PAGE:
Spliddit helps divide bills, credit, material items fairly
Dividing bills, credit and material items between two people is a fairly simple and straightforward task.
But it can often be more complicated to get a fair split when three or more people are involved, which is the whole idea behind a new website that solves everyday division problems in a way that everyone can agree on.
Spliddit (spliddit.org) builds on decades of research in economics, mathematics and computer science to provide what the site says are "indisputable fairness guarantees" for any type of division problems.
"The cool thing about Spliddit is it gives solutions to everyday problems that are what we call provably fair, which means that for every algorithm or every method we use on the website there is mathematical proof that it satisfies certain fairness guarantees," said Ariel Procaccia, an assistant professor of computer science at Carnegie Mellon University who leads the Spliddit project.
For instance, three people could be renting a three-bedroom house for $1,200 a month, but a fair split may not be $400 per person due to each room having different properties and each person having different preferences. One room may be larger, one may have a bigger window and the other may have no window at all.
Each of the three roommates would state their preference for a certain room. Spliddit takes these individual preferences and uses them to compute the allocation of rooms and the division of the rent, which may be more or less than $400 each but will total $1,200.
"The mathematical proof tells us this can always be done in a way that is envy-free no matter what the preferences of the individual people are," Procaccia said, adding that Jonathan Goldman, a senior computer science major at CMU played a big role in getting the Spliddit website up and running.
He said the algorithm also can fairly divide material items, such as jewelry and other worldly possessions left to several heirs in an inheritance.
The way it works is each of the heirs is assigned a pool of 1,000 points that they are asked to divide among the different items to reflect the relative importance or relative value they give to each item. For example, if one really wants the gold watch, he might give 300 of his 1,000 points to the watch. If he really doesn't want the diamond ring, he would only devote 10 points to that.
"What it does is it solves an optimization problem so as to maximize happiness subject to satisfying fairness," Procaccia said. "It looks at several levels of fairness and it computes the highest level of fairness that can be satisfied under the given level of preferences that people express."
The site's services don't just apply to finances or valuable items.
Take the issue of dividing credit among several people who work on an academic research or work-related project. Using Spliddit, each person reports what percentage of the work others contributed on the project. But no one reports their own contribution in the total 100 percent. The computer looks at everyone's response and assigns a fair division of credit for the project.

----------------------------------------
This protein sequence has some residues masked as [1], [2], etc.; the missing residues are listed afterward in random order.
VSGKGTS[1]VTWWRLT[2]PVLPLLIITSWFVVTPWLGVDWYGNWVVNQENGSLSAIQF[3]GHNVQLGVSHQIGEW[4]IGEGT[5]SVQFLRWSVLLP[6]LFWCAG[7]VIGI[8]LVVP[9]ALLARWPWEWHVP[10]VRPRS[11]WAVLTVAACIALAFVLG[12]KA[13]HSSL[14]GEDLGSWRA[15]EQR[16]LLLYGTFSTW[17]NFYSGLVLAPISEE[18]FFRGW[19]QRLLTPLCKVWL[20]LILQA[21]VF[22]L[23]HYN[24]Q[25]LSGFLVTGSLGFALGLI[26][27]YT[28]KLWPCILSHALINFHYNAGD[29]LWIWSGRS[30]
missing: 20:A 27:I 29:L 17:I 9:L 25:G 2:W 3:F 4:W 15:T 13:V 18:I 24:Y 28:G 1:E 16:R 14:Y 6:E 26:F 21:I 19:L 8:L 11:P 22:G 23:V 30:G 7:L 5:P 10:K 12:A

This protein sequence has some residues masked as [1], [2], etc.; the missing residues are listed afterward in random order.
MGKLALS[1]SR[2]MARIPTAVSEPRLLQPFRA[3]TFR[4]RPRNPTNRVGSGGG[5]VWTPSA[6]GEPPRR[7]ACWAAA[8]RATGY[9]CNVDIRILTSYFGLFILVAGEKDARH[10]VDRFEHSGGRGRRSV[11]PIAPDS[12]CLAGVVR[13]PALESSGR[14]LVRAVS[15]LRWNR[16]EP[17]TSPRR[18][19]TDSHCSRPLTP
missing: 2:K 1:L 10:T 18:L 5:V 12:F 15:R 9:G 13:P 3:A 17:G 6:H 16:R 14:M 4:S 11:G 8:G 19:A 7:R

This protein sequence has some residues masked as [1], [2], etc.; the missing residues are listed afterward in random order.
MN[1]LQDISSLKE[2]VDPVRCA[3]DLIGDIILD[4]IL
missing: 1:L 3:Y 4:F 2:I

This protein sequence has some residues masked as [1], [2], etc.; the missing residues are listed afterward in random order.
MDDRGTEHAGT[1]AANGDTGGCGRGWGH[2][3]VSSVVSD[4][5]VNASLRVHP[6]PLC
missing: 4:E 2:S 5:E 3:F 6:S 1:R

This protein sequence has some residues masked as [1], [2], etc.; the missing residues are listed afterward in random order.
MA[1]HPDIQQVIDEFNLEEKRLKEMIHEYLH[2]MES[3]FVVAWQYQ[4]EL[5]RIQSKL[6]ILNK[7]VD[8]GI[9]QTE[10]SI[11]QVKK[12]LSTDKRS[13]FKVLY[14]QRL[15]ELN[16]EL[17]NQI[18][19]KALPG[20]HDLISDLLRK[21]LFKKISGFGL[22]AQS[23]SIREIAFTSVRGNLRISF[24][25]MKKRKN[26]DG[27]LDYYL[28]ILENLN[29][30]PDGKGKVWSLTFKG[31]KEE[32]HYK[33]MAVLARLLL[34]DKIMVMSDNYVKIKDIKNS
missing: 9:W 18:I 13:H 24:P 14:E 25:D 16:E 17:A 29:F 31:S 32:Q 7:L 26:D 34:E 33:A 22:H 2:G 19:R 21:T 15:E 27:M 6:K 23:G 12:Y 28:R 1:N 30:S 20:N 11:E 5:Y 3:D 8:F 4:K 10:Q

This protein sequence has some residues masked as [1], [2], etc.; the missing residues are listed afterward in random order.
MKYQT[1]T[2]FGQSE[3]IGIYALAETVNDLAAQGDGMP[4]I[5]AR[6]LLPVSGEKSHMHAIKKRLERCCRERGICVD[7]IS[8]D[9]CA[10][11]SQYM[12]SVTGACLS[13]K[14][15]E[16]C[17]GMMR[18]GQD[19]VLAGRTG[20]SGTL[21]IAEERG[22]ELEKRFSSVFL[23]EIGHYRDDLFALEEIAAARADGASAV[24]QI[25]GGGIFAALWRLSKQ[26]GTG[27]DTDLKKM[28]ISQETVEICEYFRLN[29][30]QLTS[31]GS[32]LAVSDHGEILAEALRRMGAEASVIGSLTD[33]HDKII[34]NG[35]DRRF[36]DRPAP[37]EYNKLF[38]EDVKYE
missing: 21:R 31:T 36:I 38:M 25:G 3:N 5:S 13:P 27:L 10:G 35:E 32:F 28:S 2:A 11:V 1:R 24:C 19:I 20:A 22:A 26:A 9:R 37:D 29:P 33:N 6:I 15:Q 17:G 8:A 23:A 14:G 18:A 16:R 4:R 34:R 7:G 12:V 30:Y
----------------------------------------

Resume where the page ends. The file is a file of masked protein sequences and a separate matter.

The system depends on everyone reporting honest information.
Procaccia said credit division cannot be gamed because the results stem from what other people report. No one can change their share of the credit by manipulating their own report.
The other two applications - dividing rent and material goods - can in theory be gamed by reporting false values. But in practice, he said, it's not likely.
Procaccia's inspiration for solving fair division problems stems from an experience in his own family that occurred when he was a young boy growing up in Israel.
His mother had three siblings who inherited an art collection left by his grandfather. They ended up dividing the items by having each sibling take a turn picking something from the collection. Still, the siblings were not entirely pleased with the items they ended up with.
It's a memory that lives in his mind as being a time when his own family could have benefited from the technology he has helped create.
"I was 7 or 8 at the time, but I could feel that it was a somewhat acrimonious process and that feeling stuck with me," he said. "I guess I only learned later how to do this a better way. But it was something that did leave an impression on me as a kid."
Procaccia, 35, moved to the U.S. five years ago after completing his Ph.D. in Israel. He did a post-doctoral fellowship at Harvard University for two years and joined the staff at CMU in 2011 as an assistant professor.
The Spliddit website, a nonprofit project run out of CMU's computer science department, went live Nov. 4. In its first week of operation, 20,000 visitors came to the site and more than 3,000 division problem instances were created.
"After we launched the website in the first few days, quite a few teachers got in touch with us asking if it makes sense to use this for class projects. The answer is, definitely yes," he said. "This is something very common for teachers. They give a class project and students work on it together, but you really want to find out who contributed more to the project.
"My hope is that the more exposure the website gets, the more people will find out about it and more people will find it useful. What this tells me so far is there is a lot of interest in this kind of application."
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